On the other hand, he pointed out that consulting practices can help supply expertise to a firm's audit practice -- in the area of valuations, for instance, or actuarial estimates -- and they can be a source of funds to make investments in audit quality.

"It's a little bit of a two-edged sword, and making sure the culture is right and the processes are right is important," he said. Given that the commission had over 400 consultations with firms on independence issues, "It's an area that we need to pay attention to, to make sure that there are no conflicts that violate professional standards around the independence of the auditor... . It's important that we continue to send the message that it's very important for professionals to meet their professional obligations."

 

The year in review

Speaking in an interview with Accounting Today in advance of the release of the commission's annual report, Schnurr took the opportunity to praise the SEC's staff after his first year as chief accountant.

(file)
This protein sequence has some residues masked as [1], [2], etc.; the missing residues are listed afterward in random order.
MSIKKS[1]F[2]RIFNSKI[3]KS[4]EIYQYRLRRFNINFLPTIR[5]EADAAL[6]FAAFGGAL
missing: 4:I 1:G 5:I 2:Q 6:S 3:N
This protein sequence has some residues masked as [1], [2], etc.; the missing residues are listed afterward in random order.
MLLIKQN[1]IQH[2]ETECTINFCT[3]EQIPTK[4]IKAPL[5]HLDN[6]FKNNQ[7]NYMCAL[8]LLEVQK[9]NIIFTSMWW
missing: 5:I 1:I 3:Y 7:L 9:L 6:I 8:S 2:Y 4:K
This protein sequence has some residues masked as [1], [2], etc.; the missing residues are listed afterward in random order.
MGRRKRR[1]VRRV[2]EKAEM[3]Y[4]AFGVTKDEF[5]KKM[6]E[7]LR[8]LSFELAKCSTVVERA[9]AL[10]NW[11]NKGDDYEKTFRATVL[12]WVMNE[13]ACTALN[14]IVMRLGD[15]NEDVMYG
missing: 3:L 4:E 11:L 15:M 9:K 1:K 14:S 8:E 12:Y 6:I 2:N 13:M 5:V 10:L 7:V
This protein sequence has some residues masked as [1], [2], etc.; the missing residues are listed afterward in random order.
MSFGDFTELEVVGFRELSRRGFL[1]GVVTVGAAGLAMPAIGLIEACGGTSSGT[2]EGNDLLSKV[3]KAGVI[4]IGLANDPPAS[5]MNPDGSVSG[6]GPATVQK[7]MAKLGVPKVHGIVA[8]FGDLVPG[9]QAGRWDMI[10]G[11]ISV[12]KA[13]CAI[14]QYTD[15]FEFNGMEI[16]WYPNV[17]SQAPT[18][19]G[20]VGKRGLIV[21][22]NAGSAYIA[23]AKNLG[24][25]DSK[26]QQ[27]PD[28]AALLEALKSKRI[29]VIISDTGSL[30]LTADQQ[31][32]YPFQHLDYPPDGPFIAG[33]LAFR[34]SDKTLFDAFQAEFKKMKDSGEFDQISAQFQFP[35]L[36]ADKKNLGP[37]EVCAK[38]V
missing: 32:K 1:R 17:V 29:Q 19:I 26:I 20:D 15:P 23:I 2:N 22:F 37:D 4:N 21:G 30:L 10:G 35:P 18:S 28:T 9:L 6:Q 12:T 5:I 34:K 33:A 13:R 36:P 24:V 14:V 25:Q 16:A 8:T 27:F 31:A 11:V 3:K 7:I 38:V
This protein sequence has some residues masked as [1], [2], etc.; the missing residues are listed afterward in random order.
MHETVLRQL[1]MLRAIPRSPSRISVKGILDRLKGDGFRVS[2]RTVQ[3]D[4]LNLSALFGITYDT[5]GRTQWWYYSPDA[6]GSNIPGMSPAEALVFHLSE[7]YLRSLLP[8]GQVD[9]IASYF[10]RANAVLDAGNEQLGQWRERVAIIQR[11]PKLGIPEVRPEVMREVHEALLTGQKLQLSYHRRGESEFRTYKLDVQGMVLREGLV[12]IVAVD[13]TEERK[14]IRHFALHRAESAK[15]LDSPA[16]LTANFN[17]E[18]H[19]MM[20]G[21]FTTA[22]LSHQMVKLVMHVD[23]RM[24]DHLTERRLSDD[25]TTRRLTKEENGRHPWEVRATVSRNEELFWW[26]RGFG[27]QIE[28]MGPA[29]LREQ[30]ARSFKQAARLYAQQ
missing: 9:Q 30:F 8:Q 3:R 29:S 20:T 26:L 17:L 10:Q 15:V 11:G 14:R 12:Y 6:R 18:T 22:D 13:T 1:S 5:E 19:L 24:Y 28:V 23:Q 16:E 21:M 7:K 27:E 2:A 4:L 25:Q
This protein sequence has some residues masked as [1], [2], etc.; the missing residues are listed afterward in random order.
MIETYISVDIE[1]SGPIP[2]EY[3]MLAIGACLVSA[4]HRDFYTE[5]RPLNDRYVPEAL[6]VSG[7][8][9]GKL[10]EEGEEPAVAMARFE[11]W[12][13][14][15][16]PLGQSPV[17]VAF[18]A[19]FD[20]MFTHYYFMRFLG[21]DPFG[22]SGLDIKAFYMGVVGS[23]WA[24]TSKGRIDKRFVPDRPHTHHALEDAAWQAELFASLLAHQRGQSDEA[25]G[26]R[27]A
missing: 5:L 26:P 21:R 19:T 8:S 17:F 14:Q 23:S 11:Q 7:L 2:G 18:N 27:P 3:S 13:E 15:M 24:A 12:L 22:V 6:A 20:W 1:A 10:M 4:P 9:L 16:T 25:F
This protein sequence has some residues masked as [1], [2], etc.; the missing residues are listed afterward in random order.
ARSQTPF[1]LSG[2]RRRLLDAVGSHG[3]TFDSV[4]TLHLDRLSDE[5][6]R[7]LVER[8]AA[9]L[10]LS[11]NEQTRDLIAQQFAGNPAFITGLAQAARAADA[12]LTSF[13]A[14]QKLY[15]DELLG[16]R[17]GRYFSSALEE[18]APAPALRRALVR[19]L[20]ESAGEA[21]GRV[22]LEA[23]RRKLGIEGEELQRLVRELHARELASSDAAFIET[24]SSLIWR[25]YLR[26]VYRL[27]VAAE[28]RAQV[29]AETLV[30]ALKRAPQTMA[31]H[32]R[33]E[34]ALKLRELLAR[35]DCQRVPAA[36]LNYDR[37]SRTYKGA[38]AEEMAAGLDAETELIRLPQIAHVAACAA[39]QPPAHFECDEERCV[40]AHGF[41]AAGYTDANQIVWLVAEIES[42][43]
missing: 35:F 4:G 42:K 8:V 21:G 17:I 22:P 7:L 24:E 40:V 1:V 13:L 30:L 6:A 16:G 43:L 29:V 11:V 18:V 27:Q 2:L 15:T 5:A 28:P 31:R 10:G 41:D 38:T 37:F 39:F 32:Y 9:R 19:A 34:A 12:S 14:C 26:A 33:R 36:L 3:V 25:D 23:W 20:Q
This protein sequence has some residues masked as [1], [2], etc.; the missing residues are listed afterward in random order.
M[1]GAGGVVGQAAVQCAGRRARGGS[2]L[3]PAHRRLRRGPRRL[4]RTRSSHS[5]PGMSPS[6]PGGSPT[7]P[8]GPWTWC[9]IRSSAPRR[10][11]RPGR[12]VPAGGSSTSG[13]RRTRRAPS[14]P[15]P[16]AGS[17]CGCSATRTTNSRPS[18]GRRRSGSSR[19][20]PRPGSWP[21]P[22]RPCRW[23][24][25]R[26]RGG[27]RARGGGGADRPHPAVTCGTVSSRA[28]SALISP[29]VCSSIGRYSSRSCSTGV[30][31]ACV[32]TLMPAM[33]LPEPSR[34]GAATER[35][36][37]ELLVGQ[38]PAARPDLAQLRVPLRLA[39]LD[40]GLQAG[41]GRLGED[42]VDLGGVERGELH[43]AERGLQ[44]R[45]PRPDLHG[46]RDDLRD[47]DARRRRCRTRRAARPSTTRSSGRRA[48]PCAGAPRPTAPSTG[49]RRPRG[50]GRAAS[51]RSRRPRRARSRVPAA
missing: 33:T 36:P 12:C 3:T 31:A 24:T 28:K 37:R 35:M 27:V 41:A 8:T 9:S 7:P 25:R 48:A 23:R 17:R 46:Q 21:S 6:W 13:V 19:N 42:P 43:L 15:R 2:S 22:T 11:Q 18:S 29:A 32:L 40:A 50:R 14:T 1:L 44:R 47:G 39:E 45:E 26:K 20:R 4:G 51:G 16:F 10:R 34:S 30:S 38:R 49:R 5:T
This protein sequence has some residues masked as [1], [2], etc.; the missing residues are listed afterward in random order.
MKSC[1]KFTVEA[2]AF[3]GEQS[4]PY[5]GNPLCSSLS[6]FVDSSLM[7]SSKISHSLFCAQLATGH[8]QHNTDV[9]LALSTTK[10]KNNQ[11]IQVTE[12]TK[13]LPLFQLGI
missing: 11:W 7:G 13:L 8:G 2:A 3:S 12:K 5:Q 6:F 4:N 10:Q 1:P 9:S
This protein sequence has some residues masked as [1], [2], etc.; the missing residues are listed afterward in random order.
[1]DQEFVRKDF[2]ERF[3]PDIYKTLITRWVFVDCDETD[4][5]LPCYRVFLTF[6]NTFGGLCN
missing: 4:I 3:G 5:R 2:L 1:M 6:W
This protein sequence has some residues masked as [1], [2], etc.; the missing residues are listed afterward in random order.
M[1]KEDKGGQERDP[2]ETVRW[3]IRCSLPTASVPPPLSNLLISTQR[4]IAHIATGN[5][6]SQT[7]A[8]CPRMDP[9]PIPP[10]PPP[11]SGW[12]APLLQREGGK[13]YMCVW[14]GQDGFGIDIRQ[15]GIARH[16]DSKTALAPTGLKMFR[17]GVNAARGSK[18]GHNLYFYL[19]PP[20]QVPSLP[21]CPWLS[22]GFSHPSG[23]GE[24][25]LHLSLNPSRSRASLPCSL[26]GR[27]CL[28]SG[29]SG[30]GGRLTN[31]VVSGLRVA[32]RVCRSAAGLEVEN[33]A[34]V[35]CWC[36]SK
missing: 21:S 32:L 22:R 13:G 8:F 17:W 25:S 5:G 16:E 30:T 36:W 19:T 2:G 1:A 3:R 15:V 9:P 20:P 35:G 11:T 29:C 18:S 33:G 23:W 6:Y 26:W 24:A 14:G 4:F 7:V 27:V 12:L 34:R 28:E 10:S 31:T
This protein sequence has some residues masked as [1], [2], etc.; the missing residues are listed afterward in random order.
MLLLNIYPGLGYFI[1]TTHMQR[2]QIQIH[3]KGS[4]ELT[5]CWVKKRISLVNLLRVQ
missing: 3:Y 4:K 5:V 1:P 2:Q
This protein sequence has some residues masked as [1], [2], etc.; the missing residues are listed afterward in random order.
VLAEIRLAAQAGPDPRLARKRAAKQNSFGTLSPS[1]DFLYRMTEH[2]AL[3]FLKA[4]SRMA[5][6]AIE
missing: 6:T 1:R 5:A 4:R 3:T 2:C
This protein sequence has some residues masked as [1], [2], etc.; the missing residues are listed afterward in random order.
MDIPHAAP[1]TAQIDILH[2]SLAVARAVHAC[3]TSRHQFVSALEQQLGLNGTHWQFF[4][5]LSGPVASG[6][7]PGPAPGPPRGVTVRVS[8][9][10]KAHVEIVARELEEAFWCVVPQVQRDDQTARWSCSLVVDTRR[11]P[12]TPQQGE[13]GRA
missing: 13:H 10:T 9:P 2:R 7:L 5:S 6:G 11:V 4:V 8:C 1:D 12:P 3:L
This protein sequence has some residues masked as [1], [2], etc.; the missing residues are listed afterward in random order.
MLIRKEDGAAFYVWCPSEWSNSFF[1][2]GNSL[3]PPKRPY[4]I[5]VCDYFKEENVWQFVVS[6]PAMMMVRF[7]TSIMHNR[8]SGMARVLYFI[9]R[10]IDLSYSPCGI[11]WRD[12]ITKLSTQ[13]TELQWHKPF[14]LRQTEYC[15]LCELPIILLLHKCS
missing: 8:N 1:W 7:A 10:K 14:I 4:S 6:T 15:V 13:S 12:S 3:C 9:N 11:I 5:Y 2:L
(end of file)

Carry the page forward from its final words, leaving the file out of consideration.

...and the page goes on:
"The breadth and depth of expertise of the staff at the commission is very impressive," he said. "I'm interacting with a variety of people across the commission, including enforcement personnel in the regional offices, and they're laser-focused on protecting investors. When you have an organization the size of the commission, it's impressive to see just how each of the individuals is dedicated to that mission of protecting investors."

He then discussed some of the achievements of the Office of the Chief Accountant during his first year. Among the accomplishments he noted: